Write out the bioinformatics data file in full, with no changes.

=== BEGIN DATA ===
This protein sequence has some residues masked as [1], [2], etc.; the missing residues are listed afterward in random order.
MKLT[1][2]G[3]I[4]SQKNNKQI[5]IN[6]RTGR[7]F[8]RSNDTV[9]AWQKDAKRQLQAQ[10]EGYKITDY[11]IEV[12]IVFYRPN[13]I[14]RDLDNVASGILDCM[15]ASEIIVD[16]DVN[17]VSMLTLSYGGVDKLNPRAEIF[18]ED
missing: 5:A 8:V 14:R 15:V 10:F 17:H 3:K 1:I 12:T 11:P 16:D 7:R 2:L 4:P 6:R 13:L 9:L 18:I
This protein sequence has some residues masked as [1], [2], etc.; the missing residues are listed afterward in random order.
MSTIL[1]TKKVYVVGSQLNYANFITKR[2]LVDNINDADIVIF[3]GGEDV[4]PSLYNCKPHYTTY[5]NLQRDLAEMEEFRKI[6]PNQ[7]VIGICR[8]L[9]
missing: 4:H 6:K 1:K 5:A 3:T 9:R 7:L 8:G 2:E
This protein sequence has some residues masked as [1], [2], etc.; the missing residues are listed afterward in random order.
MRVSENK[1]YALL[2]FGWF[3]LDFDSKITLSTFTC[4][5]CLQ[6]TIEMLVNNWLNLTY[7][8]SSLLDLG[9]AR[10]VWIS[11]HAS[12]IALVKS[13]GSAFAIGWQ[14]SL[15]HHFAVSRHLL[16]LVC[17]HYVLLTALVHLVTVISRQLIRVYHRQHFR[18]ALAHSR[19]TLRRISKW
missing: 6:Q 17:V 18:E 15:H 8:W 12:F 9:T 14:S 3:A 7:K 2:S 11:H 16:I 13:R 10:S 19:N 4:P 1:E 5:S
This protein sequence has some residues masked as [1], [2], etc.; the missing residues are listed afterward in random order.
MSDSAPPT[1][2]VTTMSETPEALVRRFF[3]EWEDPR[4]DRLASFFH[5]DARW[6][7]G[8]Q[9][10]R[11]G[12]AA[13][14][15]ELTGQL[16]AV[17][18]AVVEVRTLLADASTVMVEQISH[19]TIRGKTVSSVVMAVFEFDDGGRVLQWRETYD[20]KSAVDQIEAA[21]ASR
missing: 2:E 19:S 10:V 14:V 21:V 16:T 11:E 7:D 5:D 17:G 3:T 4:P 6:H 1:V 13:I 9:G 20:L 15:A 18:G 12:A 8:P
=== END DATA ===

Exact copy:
This protein sequence has some residues masked as [1], [2], etc.; the missing residues are listed afterward in random order.
MKLT[1][2]G[3]I[4]SQKNNKQI[5]IN[6]RTGR[7]F[8]RSNDTV[9]AWQKDAKRQLQAQ[10]EGYKITDY[11]IEV[12]IVFYRPN[13]I[14]RDLDNVASGILDCM[15]ASEIIVD[16]DVN[17]VSMLTLSYGGVDKLNPRAEIF[18]ED
missing: 5:A 8:V 14:R 15:V 10:F 17:H 3:K 1:I 12:T 11:P 16:D 7:R 2:L 4:P 6:R 13:L 9:L 18:I
This protein sequence has some residues masked as [1], [2], etc.; the missing residues are listed afterward in random order.
MSTIL[1]TKKVYVVGSQLNYANFITKR[2]LVDNINDADIVIF[3]GGEDV[4]PSLYNCKPHYTTY[5]NLQRDLAEMEEFRKI[6]PNQ[7]VIGICR[8]L[9]
missing: 4:H 6:K 1:K 5:A 3:T 9:R 7:L 8:G 2:E
This protein sequence has some residues masked as [1], [2], etc.; the missing residues are listed afterward in random order.
MRVSENK[1]YALL[2]FGWF[3]LDFDSKITLSTFTC[4][5]CLQ[6]TIEMLVNNWLNLTY[7][8]SSLLDLG[9]AR[10]VWIS[11]HAS[12]IALVKS[13]GSAFAIGWQ[14]SL[15]HHFAVSRHLL[16]LVC[17]HYVLLTALVHLVTVISRQLIRVYHRQHFR[18]ALAHSR[19]TLRRISKW
missing: 6:Q 17:V 18:E 15:H 8:W 12:F 9:T 14:S 3:A 7:K 2:S 11:H 16:I 13:R 10:S 19:N 4:P 1:E 5:S
This protein sequence has some residues masked as [1], [2], etc.; the missing residues are listed afterward in random order.
MSDSAPPT[1][2]VTTMSETPEALVRRFF[3]EWEDPR[4]DRLASFFH[5]DARW[6][7]G[8]Q[9][10]R[11]G[12]AA[13][14][15]ELTGQL[16]AV[17][18]AVVEVRTLLADASTVMVEQISH[19]TIRGKTVSSVVMAVFEFDDGGRVLQWRETYD[20]KSAVDQIEAA[21]ASR
missing: 2:E 19:S 10:V 14:V 21:V 16:T 11:E 7:D 5:D 17:G 3:T 4:P 6:H 1:V 13:I 9:G 20:L 15:A 18:G 12:A 8:P